Tag Archives: Adam Lanza

SYNDICATED COLUMN: Who’s to Blame for Political Violence? The Terror Starts at the Top, Trickles Down

Image result for macho president

There are no eye sockets big enough for the eye-rolling I want to do when I hear American politicians express shock at political violence like the last week’s domestic terror trifecta: a racist white man murdered two blacks at a Kentucky grocery store, a white right-winger stands accused of mailing more than a dozen pipe bombs to Democratic politicians and celebrities, and a white anti-Semite allegedly gunned down 11 people at a Pittsburgh synagogue.

There’s plenty of blame to go around.

The assault weapons ban expired in 2004 and Congress failed to renew it; eight million AR-15 semiautomatic rifles and related models are now in American homes. Mass shootings aren’t occurring more frequently but when they do, body counts are higher.

In 1975 the Supreme Court ruled that a state could no longer forcibly commit the mentally ill to institutions unless they were dangerous. It was a good decision; I remember with horror my Ohio neighbor who had his wife dragged away so he could move in with his girlfriend. Unfortunately it set the stage for the Reagan Administration’s systemic deinstitutionalization policy. During the first half of the 1980s mental hospitals were closed and patients were dumped on the streets. The homeless population exploded. Under the old regime, obviously deranged people like James Holmes (the carrot-haired mass shooter at the movie theater in Aurora, Colorado), Adam Lanza (Sandy Hook Elementary School in Connecticut) and Cesar Sayoc (the homeless man arrested for last week’s mail bombs) would probably have been locked up before they could hurt anyone.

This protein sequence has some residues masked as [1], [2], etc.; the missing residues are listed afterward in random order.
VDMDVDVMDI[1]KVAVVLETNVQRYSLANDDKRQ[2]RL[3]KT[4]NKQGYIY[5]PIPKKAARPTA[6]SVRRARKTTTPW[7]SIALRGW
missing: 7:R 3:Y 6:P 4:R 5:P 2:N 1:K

This time, the post-mayhem political classes blame Donald Trump. He’s bigoted and loudly legitimizes far-right extremism. Did his noxious rhetoric inspire these three right-wing bigots? I think it’s more complicated: Trump can convince a reasonable person to turn racist. But it’s a bigger jump to turn a racist into a killer. That has more to do with insanity.

Tone, morale, what’s acceptable vs. what’s unacceptable: social norms come from the top and trickle down to us peasants. Trump’s rhetoric is toxic.

But the message that violence is effective and acceptable didn’t begin with Trump. And it’s hardly unique to his presidency.

To paraphrase the old Palmolive commercial: Violence? You’re soaking in it! And no one is guiltier of our culture of violence than the countless politicians who say stuff like this:

“Threats or acts of political violence have no place in the United States of America.” —Trump, 10/24/18. Untrue. Five days earlier, Trump praised (“he’s my kind of — he’s my guy”) a psychotic Montana congressman who assaulted a reporter, breaking his glasses.

“There’s no room for violence [in politics].” —Barack Obama, 6/3/16. Yet every week as president Obama worked down a “kill list” of victims targeted for drone assassination because they opposed the dictatorial governments of corrupt U.S. allies. And he bragged about the political assassination of Osama bin Laden rather than putting him on trial, as the law requires.